By G. K. Chesterton (1874-1936).
Dodd, Mead and Co.
1921. 289 pages.
Chapter V: "The Domesticity of Detectives."
Online HERE and HERE.
"Chesterton's fiction seems to be the main model for the great works of the Big Three puzzle plot detective novelists, Christie, Queen and Carr." — Mike GrostFrom the master of the paradox. Excerpts:
The truth is that there are two types of sensational romance between which our wilder sensationalists seem to waver; and I think they are generally at their strongest in dealing with the first type, and at their weakest in dealing with the second. For the sake of a convenient symbol, I may call them respectively the romance of the Yellow Room and the romance of the Yellow Peril [page 38].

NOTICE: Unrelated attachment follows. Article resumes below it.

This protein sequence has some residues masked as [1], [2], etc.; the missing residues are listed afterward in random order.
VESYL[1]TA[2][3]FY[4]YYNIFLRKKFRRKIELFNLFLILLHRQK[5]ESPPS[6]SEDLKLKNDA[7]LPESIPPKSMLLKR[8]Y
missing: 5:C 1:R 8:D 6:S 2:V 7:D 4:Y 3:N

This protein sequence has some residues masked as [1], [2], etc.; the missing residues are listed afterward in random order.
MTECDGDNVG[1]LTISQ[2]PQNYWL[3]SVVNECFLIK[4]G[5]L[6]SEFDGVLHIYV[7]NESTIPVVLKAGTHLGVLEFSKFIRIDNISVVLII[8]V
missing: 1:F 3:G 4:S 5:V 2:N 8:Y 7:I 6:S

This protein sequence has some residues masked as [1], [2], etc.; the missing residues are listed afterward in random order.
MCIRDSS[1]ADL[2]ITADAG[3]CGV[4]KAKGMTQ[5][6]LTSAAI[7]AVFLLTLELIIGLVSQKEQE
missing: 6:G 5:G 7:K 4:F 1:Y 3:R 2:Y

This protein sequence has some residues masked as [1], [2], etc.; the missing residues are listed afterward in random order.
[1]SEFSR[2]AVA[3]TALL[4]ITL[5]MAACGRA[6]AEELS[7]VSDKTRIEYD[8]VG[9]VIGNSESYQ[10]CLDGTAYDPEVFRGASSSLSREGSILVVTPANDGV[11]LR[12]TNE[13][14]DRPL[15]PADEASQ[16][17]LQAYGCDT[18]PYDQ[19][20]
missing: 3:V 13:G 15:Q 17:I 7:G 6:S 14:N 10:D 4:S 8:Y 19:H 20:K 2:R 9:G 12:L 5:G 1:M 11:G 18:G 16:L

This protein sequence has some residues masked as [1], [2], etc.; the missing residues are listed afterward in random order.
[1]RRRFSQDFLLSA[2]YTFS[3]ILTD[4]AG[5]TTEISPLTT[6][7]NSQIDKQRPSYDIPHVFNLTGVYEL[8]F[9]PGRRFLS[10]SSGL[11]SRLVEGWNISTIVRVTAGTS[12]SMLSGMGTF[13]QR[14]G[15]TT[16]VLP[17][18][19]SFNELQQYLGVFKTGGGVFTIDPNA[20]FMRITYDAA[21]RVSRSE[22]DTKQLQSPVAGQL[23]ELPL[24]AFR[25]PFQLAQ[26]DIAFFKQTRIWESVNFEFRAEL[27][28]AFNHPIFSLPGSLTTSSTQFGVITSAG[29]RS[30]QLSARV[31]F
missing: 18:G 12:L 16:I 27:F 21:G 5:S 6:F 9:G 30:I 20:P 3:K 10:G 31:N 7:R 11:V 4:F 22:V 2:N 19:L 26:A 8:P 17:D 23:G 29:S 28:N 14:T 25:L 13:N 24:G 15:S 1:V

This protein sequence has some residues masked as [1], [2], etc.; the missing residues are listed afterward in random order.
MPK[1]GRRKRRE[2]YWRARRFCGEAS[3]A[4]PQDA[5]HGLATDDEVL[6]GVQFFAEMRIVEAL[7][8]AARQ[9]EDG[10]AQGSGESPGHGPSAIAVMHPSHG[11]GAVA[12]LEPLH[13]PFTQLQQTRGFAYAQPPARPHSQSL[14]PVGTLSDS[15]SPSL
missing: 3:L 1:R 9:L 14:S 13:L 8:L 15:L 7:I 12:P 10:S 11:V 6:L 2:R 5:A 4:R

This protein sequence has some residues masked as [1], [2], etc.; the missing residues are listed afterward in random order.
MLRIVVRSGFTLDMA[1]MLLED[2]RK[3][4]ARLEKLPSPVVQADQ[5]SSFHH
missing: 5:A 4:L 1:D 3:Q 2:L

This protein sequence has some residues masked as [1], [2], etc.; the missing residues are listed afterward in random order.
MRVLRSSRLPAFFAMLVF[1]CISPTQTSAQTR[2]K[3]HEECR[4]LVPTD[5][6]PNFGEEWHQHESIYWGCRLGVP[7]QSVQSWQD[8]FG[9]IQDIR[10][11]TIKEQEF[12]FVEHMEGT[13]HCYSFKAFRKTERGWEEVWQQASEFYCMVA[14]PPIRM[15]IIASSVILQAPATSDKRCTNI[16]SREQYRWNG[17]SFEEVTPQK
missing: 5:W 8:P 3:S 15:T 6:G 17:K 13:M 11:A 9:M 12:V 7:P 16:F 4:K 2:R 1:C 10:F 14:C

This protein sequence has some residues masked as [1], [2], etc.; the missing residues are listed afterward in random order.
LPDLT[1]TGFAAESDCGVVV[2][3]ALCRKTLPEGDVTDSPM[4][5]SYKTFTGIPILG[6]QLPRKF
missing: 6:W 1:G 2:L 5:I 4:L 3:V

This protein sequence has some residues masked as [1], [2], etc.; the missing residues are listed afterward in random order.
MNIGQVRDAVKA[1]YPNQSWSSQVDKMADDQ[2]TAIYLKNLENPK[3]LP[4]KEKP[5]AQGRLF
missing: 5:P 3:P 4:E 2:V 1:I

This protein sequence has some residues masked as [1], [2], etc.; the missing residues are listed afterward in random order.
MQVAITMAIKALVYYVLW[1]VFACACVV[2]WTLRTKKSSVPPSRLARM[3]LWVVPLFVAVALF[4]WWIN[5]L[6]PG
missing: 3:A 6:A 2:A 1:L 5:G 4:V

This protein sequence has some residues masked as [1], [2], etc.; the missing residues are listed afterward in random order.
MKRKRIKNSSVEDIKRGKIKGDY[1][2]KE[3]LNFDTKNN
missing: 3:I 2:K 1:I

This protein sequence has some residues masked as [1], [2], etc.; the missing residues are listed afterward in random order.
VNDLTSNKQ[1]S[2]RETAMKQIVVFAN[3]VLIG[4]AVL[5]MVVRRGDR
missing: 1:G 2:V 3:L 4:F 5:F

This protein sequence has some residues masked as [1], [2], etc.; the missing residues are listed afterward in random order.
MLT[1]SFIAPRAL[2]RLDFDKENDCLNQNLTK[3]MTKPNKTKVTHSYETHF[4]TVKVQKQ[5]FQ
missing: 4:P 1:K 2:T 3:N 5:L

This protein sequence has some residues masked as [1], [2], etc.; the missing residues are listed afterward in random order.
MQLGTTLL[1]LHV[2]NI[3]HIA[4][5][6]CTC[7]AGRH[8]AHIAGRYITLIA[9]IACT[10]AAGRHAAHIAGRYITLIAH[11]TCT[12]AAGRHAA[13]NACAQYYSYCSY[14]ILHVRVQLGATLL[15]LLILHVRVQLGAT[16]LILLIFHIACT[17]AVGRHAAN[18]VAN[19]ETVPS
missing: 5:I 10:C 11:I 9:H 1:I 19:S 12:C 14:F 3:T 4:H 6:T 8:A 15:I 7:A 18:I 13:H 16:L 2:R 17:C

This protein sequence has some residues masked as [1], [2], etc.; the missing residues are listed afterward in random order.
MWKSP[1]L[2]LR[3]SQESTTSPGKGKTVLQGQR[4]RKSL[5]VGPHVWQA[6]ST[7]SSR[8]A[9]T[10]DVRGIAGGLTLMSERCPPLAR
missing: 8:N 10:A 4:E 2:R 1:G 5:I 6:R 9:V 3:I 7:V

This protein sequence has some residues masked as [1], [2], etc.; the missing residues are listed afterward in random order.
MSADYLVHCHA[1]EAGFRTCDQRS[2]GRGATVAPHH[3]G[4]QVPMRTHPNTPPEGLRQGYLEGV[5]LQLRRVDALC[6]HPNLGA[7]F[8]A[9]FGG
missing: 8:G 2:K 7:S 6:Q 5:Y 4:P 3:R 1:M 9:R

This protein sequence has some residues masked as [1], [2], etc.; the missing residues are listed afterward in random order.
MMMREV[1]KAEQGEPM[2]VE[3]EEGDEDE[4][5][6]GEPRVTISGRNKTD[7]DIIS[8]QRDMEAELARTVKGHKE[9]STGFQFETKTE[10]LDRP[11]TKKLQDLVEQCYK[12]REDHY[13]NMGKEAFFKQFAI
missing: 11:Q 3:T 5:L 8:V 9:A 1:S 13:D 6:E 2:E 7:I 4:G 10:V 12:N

We might say that the great detective story deals with small things; while the small or silly detective story generally deals with great things [pages 38-39].
. . . the good detective story is in its nature a good domestic story. It is steeped in the sentiment that an Englishman's house is his castle; even if, like other castles, it is the scene of a few quiet tortures or assassinations [page 39].
The real romance of detection works inwards towards the household gods, even if they are household devils. One of the best of the Sherlock Holmes stories turns entirely on a trivial point of housekeeping: the provision of curry for the domestic dinner [pages 40-41].Resources:
- Chesterton could write about detective stories with authority because, as you may recall, he was responsible for a few of them himself; see HERE and HERE.
Category: Detective fiction